12 Common Sedimentary Rocks
Cochise College   
Geology Home Page

Photos of Sedimentary Rocks

Roger Weller, geology instructor
 wellerr@cochise.edu
copyright 2015-R.Weller
return to:  Rocks


chert nodules in limestone
                     

1. conglomerate 2. breccia 3. sandstone 4. siltstone
5. shale 6. limestone 7. dolomite 8. gypsum
9. salt 10. chert 11. coal 12. amber


Sedimentary rocks fall into three major categories:
   
clastic sedimentary rocks  chemical sedimentary rocks  biological sedimentary rocks

Refer to Sedimentary Rock Photos for more visual examples of each of these
sedimentary rock types.


Clastic (Fragmental) Sedimentary Rocks
1.
conglomerate
     Conglomerate is made of rounded or semi-rounded rock fragments cemented
together.  The rounding of the fragments implies that the fragments were transported
a substantial distance
from their source and were abraded in contact with other
moving fragments.  The rounded fragments were probably deposited along a stream
channel or a
shorelineFragments within a conglomerate are pea-sized and larger.
 
An older name for conglomerate is "pudding stone".


2.
breccia
     Breccia consists of angular rock fragments cemented together.  The angular shape
implies that the fragments have not moved far from their source. 
Fragments are
pea-sized and larger, similar to conglomerate.  Commonly, breccias are found along
fault zones.
  Breccias can be any color.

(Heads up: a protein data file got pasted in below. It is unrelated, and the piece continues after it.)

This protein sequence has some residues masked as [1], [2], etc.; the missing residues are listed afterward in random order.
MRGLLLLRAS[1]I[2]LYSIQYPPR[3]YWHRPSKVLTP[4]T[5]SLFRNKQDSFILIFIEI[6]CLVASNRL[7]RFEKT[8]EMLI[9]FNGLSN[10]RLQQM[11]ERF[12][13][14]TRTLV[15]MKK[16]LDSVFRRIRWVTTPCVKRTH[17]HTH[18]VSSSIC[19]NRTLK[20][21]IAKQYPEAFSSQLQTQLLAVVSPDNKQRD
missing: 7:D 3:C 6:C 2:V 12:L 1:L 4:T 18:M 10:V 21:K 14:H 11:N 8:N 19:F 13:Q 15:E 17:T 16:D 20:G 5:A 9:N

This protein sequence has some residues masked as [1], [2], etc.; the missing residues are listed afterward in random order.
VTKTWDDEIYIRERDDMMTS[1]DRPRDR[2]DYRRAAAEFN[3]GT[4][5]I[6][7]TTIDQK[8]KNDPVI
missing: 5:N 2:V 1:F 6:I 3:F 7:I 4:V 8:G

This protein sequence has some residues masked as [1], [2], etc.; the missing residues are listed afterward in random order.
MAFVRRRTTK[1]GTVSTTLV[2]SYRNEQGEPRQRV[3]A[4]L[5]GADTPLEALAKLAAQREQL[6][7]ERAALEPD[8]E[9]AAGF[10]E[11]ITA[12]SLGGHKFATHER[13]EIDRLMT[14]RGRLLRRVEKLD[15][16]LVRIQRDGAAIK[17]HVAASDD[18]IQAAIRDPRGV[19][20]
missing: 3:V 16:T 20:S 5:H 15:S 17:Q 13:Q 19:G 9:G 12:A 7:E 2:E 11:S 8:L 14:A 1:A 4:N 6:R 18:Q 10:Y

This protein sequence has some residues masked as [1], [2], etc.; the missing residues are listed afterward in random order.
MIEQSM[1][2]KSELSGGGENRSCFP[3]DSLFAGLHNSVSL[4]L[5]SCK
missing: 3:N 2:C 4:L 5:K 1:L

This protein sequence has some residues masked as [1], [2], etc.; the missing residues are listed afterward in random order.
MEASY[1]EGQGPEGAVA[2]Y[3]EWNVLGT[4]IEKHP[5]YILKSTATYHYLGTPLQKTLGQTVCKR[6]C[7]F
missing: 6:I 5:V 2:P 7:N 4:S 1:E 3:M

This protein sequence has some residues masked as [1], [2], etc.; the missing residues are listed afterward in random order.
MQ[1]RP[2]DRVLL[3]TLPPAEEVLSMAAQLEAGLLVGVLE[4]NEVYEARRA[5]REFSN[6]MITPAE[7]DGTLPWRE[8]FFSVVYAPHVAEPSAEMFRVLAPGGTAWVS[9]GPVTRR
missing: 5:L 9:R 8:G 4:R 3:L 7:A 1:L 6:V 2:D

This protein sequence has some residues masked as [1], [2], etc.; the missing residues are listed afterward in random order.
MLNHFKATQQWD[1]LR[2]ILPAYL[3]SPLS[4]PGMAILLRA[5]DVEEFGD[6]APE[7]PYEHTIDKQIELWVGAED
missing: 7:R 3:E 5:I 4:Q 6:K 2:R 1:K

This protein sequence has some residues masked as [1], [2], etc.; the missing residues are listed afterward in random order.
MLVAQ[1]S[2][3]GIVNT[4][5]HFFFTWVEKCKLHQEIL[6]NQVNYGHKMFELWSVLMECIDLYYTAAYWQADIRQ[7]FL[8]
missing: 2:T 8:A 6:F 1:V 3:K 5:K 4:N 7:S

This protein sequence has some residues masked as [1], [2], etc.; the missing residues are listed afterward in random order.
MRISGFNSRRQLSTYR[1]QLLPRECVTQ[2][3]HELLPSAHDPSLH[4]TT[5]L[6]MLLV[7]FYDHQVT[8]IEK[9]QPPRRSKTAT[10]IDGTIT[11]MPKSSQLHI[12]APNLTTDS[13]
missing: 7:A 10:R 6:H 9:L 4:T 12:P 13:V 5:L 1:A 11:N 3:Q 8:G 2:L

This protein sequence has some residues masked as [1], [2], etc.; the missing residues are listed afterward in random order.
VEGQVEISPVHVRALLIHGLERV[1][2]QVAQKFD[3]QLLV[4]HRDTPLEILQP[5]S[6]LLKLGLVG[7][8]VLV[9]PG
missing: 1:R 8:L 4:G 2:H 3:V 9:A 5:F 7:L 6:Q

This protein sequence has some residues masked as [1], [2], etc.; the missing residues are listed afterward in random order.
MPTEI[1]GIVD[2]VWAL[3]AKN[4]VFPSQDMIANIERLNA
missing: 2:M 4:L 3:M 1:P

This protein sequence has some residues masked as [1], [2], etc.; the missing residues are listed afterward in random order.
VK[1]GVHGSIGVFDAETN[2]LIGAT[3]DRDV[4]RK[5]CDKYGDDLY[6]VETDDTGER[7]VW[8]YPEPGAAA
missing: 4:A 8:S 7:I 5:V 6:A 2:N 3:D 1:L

3.
sandstone
     Sandstone consists of sand grains that have been cemented together.  Sandstones
can range from
coarse-grained to fine-grainedYou should be able to distinguish the
sand grains with the naked eye.
  Light-colored sandstones consisting mainly of 
rounded, well-sorted, quartz grains are referred to as mature sandstones or
quartz sandstonesSandstones that contain angular grains of several different
minerals are referred to as immature sandstones or graywackesSandstones
containing feldspar grains are
arkosesSandstones can be white, gray, pink, red,
brown, or blackA fresh broken surface of sandstone has a gritty feel.
    
4.
siltstone
     Siltstone is made of silt-sized particles, finer than sand grains, but coarser than
clay.  It is a difficul
t rock to identify because it closely resembles a fine-grained
sandstone or a coarse shale.   Then general way of describing it is that you cannot
see the individual grains, but the surface of siltstone has a slightly feel to it. 
Siltstones occur in a
wide range of colors.
    
5.
shale 
    
Shale is made of clay-sized particles or clay minerals that have compressed by
the weight of overlying rocks. 
Generally, shale has the tendency to split in fairly
flat fragments; this property is known as fissility. 
Shales can be many colors, such
as black, gray, brown, red or gray, depending upon the presence of organic
materials and iron oxides.  Shales represent the accumulation of clay at the
bottom of oceans or lakes.  Shales are often a good source of
fossils.

Chemical Sedimentary Rocks
6.
limestone
    
There are dozens of forms that limestone can take, often making it visually
difficult to identify.
  However, since limestone is made of the mineral calcite
(CaCO3)
, it will bubble freely when strong hydrochloric acid is applied to it. 
Limestone varies from light
gray or brown to dark gray or brown
Common forms of limestone include:
     coquina limestone made of broken shell fragments
     fossiliferrous limestone rich in fossils